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What is the Thyroid?

Malcolm Tatum
Updated Mar 03, 2024
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The thyroid is a large endocrine gland located in the neck. For men, the gland is located just below the area known as the Adam’s apple. While most people do not think much about the function of the thyroid, this gland can have a profound impact on both the physical and emotional well being of the individual.

In design, this gland is essentially in the form of a “u.” Working in conjunction with the hypothalamus and pituitary gland, the thyroid helps to control a number of body functions that are extremely important, such as body metabolism, breathing and the production of several hormones that regulate various body systems.

For the most part, little attention is given to this gland until it begins to malfunction. The two most common types of problems are known as hyperthyroidism and hypothyroidism. In both cases, the normal production of the various hormones is thrown out of balance. In turn, the overproduction or underproduction of those hormones to have a negative impact on the rest of the body.

Hypothyroidism, which is a lack of sufficient hormone production, can have severe consequences. In children, the underactive production can lead to stunted growth as well as create learning disabilities and upset the emotional balance. For adults who experience hypothyroidism, they may become easily agitated, nervous, anxious and experience other issues ranging from depression to extreme mood swings.

When hyperthyroidism is present, the overactive production of thyroid hormones can also create undesirable effects. As with too little hormone production, a person suffering with this condition may also feel anxious, experience a rapid change of emotions, and in general feel constantly keyed up. It is not unusual for a goiter to develop when excess amounts of hormone are produced.

Fortunately, there are many different types of medicine that can help in treating various issues associated with this endocrine gland. In some cases, the medicines help to regulate the function of the gland so that hormone production is returned to reasonable limits. In situations where surgery may have been necessary, such as with the presence of thyroid cancer, the medication may be aimed at providing the individual with hormones that any remaining section of the gland is no longer able to produce.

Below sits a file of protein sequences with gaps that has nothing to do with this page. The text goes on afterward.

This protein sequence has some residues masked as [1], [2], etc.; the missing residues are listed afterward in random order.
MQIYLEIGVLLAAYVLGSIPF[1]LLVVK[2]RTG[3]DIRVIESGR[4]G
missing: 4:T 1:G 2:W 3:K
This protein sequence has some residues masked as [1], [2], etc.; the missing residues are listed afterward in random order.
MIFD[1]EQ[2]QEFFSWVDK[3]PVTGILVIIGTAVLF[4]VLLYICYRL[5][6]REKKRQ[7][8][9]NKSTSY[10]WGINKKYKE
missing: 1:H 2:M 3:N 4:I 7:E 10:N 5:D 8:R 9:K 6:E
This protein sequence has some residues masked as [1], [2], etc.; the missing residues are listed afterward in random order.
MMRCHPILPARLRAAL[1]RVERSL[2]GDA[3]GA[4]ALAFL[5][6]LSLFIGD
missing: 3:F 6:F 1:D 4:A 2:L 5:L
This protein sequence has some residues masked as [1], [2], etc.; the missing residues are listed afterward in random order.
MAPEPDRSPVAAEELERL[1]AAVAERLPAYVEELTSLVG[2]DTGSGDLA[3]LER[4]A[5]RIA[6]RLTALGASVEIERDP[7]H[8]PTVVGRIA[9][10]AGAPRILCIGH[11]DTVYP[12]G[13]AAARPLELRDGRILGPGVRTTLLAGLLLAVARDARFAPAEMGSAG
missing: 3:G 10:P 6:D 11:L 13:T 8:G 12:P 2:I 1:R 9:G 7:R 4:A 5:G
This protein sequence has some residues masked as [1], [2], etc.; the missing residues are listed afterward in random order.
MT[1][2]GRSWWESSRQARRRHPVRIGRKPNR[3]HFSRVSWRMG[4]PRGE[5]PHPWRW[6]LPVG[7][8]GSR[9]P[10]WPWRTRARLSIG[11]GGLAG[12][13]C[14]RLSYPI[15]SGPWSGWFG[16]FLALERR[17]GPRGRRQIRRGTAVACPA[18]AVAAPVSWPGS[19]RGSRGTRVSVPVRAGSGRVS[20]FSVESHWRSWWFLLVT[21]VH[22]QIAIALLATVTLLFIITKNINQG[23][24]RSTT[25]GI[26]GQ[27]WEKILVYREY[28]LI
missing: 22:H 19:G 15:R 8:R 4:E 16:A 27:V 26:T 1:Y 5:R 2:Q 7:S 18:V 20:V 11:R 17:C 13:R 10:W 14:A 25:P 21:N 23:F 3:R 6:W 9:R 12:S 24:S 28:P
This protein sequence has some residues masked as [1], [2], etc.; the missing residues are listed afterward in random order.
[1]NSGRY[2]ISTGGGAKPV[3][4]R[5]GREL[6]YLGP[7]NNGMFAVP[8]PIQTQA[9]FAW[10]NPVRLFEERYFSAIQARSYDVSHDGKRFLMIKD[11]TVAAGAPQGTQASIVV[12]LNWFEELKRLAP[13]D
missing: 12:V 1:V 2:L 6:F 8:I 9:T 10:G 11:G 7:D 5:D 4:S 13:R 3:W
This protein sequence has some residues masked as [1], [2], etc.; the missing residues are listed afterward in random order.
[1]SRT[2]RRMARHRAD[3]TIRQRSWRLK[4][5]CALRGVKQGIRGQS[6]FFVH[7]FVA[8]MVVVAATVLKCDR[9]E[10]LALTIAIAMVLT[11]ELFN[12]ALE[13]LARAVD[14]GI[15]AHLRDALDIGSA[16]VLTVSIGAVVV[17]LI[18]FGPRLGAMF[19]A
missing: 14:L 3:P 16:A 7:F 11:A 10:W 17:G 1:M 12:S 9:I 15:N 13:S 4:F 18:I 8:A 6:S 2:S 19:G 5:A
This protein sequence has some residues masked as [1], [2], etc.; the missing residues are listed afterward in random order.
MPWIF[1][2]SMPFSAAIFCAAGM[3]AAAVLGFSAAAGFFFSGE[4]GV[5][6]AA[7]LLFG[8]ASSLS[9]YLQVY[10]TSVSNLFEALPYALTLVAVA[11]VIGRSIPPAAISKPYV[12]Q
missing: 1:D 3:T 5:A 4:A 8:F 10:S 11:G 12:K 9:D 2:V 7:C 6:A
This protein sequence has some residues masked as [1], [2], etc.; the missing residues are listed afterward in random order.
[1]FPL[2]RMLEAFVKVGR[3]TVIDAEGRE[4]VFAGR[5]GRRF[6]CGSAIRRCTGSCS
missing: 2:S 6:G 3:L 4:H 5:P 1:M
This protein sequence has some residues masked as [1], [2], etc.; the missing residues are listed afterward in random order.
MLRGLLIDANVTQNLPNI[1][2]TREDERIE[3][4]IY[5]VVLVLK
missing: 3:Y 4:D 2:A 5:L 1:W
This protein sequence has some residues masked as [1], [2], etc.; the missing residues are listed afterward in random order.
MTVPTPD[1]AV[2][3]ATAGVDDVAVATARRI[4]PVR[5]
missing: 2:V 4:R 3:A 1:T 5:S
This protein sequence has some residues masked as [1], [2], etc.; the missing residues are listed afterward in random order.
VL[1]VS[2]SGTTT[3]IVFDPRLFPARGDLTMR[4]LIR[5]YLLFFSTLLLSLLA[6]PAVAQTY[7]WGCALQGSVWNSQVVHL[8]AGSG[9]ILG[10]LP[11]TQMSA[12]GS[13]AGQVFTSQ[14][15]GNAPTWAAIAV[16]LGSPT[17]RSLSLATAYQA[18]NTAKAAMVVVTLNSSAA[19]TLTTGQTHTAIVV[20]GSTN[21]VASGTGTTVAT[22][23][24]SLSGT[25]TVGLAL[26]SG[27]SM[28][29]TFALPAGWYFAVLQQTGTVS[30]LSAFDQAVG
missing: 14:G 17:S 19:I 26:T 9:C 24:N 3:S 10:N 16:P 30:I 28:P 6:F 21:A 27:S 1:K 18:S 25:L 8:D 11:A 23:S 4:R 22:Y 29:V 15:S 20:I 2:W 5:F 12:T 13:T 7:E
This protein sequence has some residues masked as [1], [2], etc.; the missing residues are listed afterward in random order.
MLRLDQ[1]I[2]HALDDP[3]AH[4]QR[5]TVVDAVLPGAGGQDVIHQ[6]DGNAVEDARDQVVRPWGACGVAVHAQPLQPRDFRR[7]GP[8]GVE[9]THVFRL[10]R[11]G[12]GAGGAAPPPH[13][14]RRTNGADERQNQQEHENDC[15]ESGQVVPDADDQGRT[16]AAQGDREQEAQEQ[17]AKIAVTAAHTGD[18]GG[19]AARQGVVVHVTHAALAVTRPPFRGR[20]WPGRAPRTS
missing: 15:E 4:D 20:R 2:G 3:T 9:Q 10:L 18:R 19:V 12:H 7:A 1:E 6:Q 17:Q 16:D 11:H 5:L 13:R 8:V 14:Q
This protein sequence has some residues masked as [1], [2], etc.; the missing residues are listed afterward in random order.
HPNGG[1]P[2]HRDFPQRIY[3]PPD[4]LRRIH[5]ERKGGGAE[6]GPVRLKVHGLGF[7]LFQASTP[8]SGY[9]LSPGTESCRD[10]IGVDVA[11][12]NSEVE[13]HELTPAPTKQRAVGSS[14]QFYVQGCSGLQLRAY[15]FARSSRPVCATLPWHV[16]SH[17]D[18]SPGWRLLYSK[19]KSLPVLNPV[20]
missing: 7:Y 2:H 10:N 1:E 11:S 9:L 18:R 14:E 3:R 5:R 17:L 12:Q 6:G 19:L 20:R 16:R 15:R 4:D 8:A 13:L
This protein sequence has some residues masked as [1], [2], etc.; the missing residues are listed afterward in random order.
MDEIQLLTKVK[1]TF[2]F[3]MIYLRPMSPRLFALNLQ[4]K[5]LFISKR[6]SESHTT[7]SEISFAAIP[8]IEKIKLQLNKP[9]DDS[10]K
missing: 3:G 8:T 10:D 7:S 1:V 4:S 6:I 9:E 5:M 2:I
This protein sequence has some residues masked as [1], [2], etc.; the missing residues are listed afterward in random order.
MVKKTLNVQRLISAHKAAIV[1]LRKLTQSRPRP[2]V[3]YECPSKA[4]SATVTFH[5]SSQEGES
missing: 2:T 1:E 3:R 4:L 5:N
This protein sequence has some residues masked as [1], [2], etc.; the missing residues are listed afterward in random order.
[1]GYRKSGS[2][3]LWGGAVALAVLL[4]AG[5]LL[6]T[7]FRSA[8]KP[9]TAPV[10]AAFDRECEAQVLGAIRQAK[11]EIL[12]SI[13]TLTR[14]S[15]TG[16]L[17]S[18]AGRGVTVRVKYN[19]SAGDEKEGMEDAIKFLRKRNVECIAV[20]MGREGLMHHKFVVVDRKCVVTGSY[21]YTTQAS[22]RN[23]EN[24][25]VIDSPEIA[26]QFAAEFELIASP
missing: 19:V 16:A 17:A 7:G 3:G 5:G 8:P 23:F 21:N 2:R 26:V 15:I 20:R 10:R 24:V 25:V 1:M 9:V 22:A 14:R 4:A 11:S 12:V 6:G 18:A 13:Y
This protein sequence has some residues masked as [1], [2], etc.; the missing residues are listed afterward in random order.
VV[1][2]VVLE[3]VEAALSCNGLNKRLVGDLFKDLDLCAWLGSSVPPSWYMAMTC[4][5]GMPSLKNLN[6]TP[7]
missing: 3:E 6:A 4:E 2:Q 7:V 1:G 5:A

It is important to note that physicians tend to try other available treatments before restarting to removing all or part of the thyroid. However, once the gland is no longer present, the individual will need to take medication to produce the same hormones and mimic the functions of the thyroid for the remainder of his or her life.

The Health Board is dedicated to providing accurate and trustworthy information. We carefully select reputable sources and employ a rigorous fact-checking process to maintain the highest standards. To learn more about our commitment to accuracy, read our editorial process.
Malcolm Tatum
By Malcolm Tatum , Writer
Malcolm Tatum, a former teleconferencing industry professional, followed his passion for trivia, research, and writing to become a full-time freelance writer. He has contributed articles to a variety of print and online publications, including The Health Board, and his work has also been featured in poetry collections, devotional anthologies, and newspapers. When not writing, Malcolm enjoys collecting vinyl records, following minor league baseball, and cycling.

Discussion Comments

By calabama71 — On Jul 19, 2010

@carrotisland: There are several signs and/or symptoms of thyroid trouble. If you experience sudden weight loss, tremors, sweating, increased appetite, palpitations, fatigue, menstrual problems, or swelling at the base of your neck, it could be a sign of hyperthyroidism.

There is also what is called hypothyroidism. Several of the symptoms are the same as hyperthyroidism such as fatigue, tremors, and menstrual problems. However, with hypothyroidism, weight gain, hair loss, low temperature, depression, and constipation are issues.

If you are experiencing any of these symptoms, you should see your doctor.

By CarrotIsland — On Jul 19, 2010

Are there signs or symptoms that indicate thyroid problems?

Malcolm Tatum

Malcolm Tatum


Malcolm Tatum, a former teleconferencing industry professional, followed his passion for trivia, research, and writing...
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